What happens behind closed doors is that most Whites want to exclude everyone else. Most people wouldn't believe it until they experience it themselves. Sometimes it is institutional, like a business only hires or only promotes White males, excluding women and any other races.

Sometimes it is direct; not being served at a restaurant, people saying something rude to you on the street or getting into your face at a bar, or that "look" of disapproval. If you know what I'm talking about, I've had all that done to me, too. Or, if you are a White American family member living in a White neighborhood, and in a White dominated career with only White friends, I doubt you have any clue as to what I'm talking about. The most you will know about racism is the racist jokes you tell to friends. I've heard all those told by my White friends, too.

It seeps into everything - your job, the law, social circles, housing, cities, governments police departments, even our beloved American Constitution has it in there. It gets down in your mind and into your gut, and can really get to you, if you let it. Racism has a broad spectrum of believers cutting across all socio-economic boundaries. If it was a religion, it would have the greatest following in the world.

I've heard the classic backwoods Klansmen out touting their ideological equivalent of vomit, but I've also heard the wealthy and educated speaking basically the same stuff, more eloquently of course. Everyone wants to look down on someone, I guess. It makes us feel better about ourselves.

And it's not just this country. Europe is just as bad, no matter how much of a socialist face of equality they try to paint on themselves. A friend of mine in Europe had to shorten her foreign last name recently to get a job. She had something like twenty prior applications with her original name, and got hired on the first one after she changed it. All I could tell her was welcome to the real world. Pick any country, and its there because people are there.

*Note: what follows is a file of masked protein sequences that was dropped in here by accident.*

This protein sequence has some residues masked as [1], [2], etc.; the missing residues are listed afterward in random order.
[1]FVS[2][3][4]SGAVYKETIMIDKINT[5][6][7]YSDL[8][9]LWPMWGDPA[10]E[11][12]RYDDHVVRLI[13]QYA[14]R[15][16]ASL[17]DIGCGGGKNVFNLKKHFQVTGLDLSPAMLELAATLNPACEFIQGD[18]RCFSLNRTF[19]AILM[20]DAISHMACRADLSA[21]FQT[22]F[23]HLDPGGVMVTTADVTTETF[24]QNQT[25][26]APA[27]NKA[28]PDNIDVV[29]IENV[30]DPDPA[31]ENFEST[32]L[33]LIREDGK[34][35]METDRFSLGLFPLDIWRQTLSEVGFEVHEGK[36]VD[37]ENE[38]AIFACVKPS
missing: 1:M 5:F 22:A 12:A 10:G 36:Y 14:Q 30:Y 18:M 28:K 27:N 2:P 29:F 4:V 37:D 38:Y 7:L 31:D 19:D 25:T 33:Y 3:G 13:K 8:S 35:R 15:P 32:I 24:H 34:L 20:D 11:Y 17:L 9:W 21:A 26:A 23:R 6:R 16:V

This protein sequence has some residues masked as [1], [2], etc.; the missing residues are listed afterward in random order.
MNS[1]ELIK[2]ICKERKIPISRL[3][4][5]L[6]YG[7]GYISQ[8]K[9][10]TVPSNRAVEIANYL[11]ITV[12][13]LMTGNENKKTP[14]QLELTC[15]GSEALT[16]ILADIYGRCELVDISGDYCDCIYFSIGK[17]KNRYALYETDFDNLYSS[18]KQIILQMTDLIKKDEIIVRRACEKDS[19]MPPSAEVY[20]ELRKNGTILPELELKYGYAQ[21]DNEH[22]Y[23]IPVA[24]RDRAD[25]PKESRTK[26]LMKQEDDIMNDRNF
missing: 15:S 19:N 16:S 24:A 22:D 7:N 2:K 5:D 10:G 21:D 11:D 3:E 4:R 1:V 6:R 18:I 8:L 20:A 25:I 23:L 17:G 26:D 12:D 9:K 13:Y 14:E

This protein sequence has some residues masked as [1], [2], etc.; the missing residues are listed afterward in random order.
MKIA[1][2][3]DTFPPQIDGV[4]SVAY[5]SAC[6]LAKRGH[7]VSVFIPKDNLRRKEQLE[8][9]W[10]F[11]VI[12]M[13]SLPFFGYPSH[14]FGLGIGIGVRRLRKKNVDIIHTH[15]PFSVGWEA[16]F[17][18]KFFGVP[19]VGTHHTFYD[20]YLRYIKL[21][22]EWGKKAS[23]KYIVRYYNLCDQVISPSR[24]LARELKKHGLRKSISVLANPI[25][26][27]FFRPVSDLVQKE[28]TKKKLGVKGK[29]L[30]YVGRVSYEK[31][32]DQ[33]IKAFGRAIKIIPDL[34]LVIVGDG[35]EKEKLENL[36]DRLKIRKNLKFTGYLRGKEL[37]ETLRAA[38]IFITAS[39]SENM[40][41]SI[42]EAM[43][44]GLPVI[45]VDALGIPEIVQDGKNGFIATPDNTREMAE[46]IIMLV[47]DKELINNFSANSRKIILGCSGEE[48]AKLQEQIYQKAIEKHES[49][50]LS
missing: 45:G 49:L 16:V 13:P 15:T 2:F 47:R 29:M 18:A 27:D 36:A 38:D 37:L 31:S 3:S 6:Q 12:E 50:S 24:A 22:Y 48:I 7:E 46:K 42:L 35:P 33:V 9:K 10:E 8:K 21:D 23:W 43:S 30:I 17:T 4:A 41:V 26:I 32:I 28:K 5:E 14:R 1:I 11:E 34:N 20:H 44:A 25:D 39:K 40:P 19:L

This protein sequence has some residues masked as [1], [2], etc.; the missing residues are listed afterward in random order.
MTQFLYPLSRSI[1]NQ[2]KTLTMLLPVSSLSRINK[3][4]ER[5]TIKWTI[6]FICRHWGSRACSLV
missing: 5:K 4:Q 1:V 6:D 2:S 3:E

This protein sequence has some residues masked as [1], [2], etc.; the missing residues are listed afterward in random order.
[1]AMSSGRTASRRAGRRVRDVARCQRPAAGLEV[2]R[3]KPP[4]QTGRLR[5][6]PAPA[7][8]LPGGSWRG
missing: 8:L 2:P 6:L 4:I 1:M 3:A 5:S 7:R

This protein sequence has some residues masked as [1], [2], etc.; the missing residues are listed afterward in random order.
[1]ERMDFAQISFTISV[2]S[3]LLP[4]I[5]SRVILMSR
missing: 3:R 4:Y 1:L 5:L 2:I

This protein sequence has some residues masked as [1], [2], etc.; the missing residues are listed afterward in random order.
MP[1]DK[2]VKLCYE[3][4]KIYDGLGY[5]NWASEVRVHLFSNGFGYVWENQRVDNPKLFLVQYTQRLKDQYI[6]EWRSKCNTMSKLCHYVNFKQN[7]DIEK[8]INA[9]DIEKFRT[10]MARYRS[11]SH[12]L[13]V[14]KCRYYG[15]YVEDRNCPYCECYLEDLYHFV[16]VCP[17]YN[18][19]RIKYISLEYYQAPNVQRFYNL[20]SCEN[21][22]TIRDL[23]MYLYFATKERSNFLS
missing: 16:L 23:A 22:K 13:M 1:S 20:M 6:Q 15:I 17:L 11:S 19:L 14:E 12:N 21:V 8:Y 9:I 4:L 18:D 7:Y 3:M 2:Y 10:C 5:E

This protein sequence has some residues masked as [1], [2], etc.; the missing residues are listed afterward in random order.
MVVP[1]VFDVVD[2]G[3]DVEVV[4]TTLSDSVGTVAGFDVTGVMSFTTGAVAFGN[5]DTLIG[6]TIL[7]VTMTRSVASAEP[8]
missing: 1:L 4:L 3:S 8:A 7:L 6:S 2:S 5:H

Why am I different than any other American? If anyone should be a racist, you'd think it was me. I grew up in it for one thing. I guess I started young. My Black friend who was my high-school tennis double's partner (who was also the son of a wealthy professional basketball player) wasn't allowed to come over to my house. Back then I didn't know why. I still don't know why. I guess having a Nigerian as my best man didn't help my reputation among my relatives, either. I never got to hear how many "N" words were passed around about that.

God said we must accept his love as children if we want to enter heaven. I was walking by a park the other day, and I saw his heaven. There were children of more races than I could keep track of, all playing together and climbing toys, swings, and sandboxes. None of them knew racism. Hopefully, someday, we will all be children again.


Kendal Sheets is a WASPy patent attorney from Maryland, USA.

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By Kendal Sheets

Please come back